5 Women Who Seriously Budgeted — And Seriously Saved
Sometimes, we are all afraid of the “b” word. You know: Budget. As in, an effective way to make and meet financial goals, strategically manage debt and build a happy retirement. It leads some women to establish hard-and-fast rules for how incoming money is handled. But for others? It can be scary to think about reining in our spending and potentially changing our day-to-day routines.
No matter if we’re battling monthly student loan payments or we are aiming to buy a home by the time we blow out 30 candles on our birthday cakes, the tricky part is getting started, especially when we feel like we are already treading water — or tracking behind our peers of the same age.
The good news? There is a light at the end of any dark financial tunnel — and it’s often found by seeking advice from others who have been there, budgeted-that. Here, we highlight the impressive feats of five women from different life styles and stages on how they seriously budgeted … and seriously saved.
Be intentional — and communicate openly
Though she loves her husband — freelance writer Nikki Roberti quickly figured out her mindset around money was the opposite of his. While she was more of a “seize the day” type of gal, he took more of a squirrel approach, stowing away money for emergencies. Their finances were also on different ends of the spectrum: He didn’t have a credit card, she had out-of-state student loans, car payments and other bills. Since marriage is about compromise, they decided to find a middle ground by enrolling in a financial bootcamp tailored to their needs. Their main focus was paying off her $70,000 in debt, and perhaps more importantly, developing healthy communication skills around money matters.
This class was a game-changer that has helped them through job losses, moves, mortgages, and the birth of two children. “When we sat down to do our budget for the first time, we realized we were spending over $700 in food each month on two people. When we got intentional with it, we cut that down to $300, and had $400 leftover to go toward our savings goals,” she says. Within two years, they paid off their debt — and cemented their bond even deeper. “When we met our budget, we got to do big things. We paid off all of our debt, saved up tens of thousands of dollars and bought our first house while also paying for the birth of our daughter in cash,” she recalls.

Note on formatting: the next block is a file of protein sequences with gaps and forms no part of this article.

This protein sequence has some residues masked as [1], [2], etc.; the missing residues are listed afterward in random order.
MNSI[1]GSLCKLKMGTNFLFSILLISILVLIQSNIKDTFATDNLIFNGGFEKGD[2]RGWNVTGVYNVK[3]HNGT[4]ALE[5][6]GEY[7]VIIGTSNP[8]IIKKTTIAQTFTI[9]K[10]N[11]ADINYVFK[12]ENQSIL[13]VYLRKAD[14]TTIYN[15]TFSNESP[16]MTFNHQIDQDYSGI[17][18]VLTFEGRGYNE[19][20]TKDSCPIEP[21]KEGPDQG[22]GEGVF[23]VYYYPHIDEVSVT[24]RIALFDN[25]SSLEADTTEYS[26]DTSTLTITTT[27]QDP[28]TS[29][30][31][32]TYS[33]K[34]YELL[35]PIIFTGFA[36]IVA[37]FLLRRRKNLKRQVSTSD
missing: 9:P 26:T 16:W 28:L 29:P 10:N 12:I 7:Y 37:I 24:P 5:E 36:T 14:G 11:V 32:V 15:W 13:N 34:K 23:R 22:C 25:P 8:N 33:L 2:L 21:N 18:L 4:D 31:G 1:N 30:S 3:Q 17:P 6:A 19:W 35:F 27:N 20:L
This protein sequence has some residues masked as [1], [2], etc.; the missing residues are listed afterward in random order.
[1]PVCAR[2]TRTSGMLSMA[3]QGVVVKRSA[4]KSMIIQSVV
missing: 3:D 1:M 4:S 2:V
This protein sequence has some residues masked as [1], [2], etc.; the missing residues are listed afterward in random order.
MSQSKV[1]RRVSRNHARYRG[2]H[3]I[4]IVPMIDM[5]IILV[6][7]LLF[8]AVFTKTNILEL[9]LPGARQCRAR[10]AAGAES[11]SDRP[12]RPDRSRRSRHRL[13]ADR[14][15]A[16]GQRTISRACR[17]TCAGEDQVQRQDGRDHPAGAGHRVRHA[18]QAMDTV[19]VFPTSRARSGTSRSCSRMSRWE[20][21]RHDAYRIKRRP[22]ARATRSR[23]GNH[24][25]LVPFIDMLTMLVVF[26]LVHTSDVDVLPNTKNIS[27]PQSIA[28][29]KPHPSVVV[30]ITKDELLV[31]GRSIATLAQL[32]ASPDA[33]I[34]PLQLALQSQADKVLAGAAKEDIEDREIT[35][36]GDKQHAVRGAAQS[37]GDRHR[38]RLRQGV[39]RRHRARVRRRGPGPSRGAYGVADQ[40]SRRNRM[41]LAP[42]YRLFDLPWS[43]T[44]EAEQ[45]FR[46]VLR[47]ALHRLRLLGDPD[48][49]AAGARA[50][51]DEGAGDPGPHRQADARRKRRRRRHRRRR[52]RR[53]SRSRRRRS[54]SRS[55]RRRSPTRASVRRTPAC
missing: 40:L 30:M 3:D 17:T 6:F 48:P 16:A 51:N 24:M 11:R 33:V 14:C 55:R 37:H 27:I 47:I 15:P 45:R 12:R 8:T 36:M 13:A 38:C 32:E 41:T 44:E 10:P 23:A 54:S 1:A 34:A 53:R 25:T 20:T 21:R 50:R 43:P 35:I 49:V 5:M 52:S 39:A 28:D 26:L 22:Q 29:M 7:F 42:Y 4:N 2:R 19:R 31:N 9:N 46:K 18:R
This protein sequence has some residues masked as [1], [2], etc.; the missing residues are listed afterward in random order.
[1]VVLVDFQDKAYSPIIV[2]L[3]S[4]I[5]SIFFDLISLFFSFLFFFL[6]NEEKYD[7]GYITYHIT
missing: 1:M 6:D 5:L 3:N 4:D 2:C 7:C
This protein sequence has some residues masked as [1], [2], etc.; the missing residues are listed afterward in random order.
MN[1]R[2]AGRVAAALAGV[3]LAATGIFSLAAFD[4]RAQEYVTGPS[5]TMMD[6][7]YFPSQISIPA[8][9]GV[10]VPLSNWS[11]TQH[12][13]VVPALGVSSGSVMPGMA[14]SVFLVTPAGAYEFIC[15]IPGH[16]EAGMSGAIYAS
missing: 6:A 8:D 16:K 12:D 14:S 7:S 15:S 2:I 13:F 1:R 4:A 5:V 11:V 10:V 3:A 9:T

For any other dynamic duos looking to mimic this success, she stresses the value of open discussions, intentional savings and of course, patience. “Find a way to communicate with your partner. After all, a budget only works if all spenders involved are committed,” she continues. “Making cuts in your budget to achieve big goals seems daunting but it’s so worth it. Come up with your goals together — and celebrate the small steps to keep the daily grind doable.”
Find your ‘why’
A year after Stephanie Jones’ husband graduated from law school, the couple was eager to purchase a home. She thought tackling his student loans was a good place to start, but she wasn’t ready for the dollar amount. “I almost threw up when I saw that we owed over $130,000,” she says. This sum went to inspire her blog — SixFiguresUnder — and challenged this couple to restructure their spending and move fast toward their hopes of becoming homeowners.
As Jones put it, they set an audacious goal to reach debt freedom in three years. They teamed up together for a two-fold budgeting plan: Spend as little as possible, and find a way to increase their income.
“We were extremely motivated and willing to make sacrifices,” Jones says. “We made it like a game so it was a fun challenge instead of a painful chore. We kept accountable by transparently sharing our real income, spending, and debt payoff each month on our blog. Before long, we had a community rooting for us and paying off their own debt alongside us.”
Having that motivation helped them to stay on track — and they met their goal a few months earlier than they anticipated. To follow their same path, she suggests coming from a place of “why” and not just “how.” “You won’t be able to stick with doing hard things if you’re only partly committed. When you have a reason that really matters to you, you will have the willpower to make big sacrifices and work hard,” Jones says.
Think about every penny you make and spend